When The Oranges Band first got together, they had a mantra: "Music is mobility."
The Baltimore indie rock group lived up to the saying, zigzagging across the country on tour after tour, sleeping in their van and cutting albums on the fly. After a decade of gigging and recording, countless lineup changes and a stint on a semi-major label, The Oranges Band is still going. Fresh off a string of gigs with the Hold Steady, the Oranges Band is celebrating its 10th anniversary Saturday with a show at The Ottobar.
"Ten years is an awful long time," said frontman and sole remaining founder Roman Kuebler. "To hold a band together for 10 years is no small feat."
The Oranges Band started as a response to Baltimore's indie rock scene in the late 1990s. Kuebler, who was playing in a band called Roads to Space Travel, wanted to share bills with bands he respected, such as Slow Jets, Landspeedrecord and the Fuses.
First, Kuebler needed a new name. Since those were the days before the Internet took over tour booking, Kuebler had to call promoters one by one over the phone to get shows. And the name Roads to Space Travel was too tedious for him to keep repeating.
"It would always be like, ‘What's your band?' ‘Roads to Space Travel.' ‘What did you say?' ‘Roads to Space Travel.' ‘Roads what? ‘Space what?' I would have to be, like, ‘Roads. To. Space. Travel,' " Kuebler said. "I went through this dance every telephone call I made."
One day, Kuebler was driving through New Jersey when he spotted a green road sign that read "The Oranges."
"I said, ‘Wow, that looks good,' "Then when I wrote it out; I thought it again. … So, we were The Oranges Band."
After a few years of releasing albums on their own, The Oranges Band signed with Lookout Records, previously home to punk acts such as Green Day. Lookout released "On TV," "All Around" and "The World & Everything In It," as well as a couple of music videos the band made.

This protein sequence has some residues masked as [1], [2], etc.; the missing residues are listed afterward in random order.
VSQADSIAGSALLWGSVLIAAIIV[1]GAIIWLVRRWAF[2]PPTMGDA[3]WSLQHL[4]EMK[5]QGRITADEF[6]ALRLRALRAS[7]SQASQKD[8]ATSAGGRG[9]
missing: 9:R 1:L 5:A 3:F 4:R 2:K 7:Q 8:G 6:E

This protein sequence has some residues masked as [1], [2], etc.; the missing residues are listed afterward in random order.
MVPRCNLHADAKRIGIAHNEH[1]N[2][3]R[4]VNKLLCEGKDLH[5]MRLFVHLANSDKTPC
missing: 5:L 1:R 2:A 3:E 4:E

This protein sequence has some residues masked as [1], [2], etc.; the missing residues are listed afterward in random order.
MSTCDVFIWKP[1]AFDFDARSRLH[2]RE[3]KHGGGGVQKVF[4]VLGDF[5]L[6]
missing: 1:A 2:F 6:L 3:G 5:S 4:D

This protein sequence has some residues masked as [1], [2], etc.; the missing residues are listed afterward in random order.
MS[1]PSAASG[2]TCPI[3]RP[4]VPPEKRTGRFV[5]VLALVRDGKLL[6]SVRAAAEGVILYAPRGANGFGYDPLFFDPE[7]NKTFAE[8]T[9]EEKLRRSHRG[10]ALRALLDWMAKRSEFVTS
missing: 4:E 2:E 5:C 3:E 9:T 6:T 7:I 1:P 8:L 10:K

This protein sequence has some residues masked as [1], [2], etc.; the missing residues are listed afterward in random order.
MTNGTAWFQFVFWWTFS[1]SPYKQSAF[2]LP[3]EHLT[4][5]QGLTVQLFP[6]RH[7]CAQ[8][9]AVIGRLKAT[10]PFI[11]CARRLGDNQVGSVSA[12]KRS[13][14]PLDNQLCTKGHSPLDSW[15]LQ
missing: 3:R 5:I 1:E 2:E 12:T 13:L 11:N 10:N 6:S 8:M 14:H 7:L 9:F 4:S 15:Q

"It brought us out of the basement and into the world," Kuebler said.
The deal with Lookout fell through not long after The Oranges Band signed, when the label decided to stop releasing new albums and focus on its back catalog. The band's time with Lookout was the closest they got to commercial success. Looking back, Kuebler feels torn.
"There were a lot of opportunities we missed out on," Kuebler said. "They put forth a lot of effort and money into our band, and they believed in us. … It just wasn't enough time."
Kuebler could have disbanded the group after the failed label deal. Instead, he hunkered down at Lord Baltimore Recording to cut his latest album, "Are Invisible." He recruited Guided by Voices guitarist Doug Gillard and released it himself last year.
Over the years, Kuebler has shared tours and become friends with notable indie rock bands such as the Hold Steady and Guided by Voices. He toured and recorded with the band Spoon from 2001 to 2003, playing bass, and currently performs with the area group Invisible Hair. Though he might have set down and picked back up The Oranges Band from time to time over the years, it's been one of the constants in Kuebler's life for the past decade.
"We're well-respected and have great friends who make great music," Kuebler said. "They respect us for who we are — not an image we portray. That's pretty gratifying."
If you go
The Oranges Band's 10th anniversary concert is 9:30 p.m. Saturday at The Ottobar, 2549 N. Howard St. Doug Gillard Electric and Slow Jets will also perform. Tickets are $10. Call 410-662-0069 or go to theottobar.com.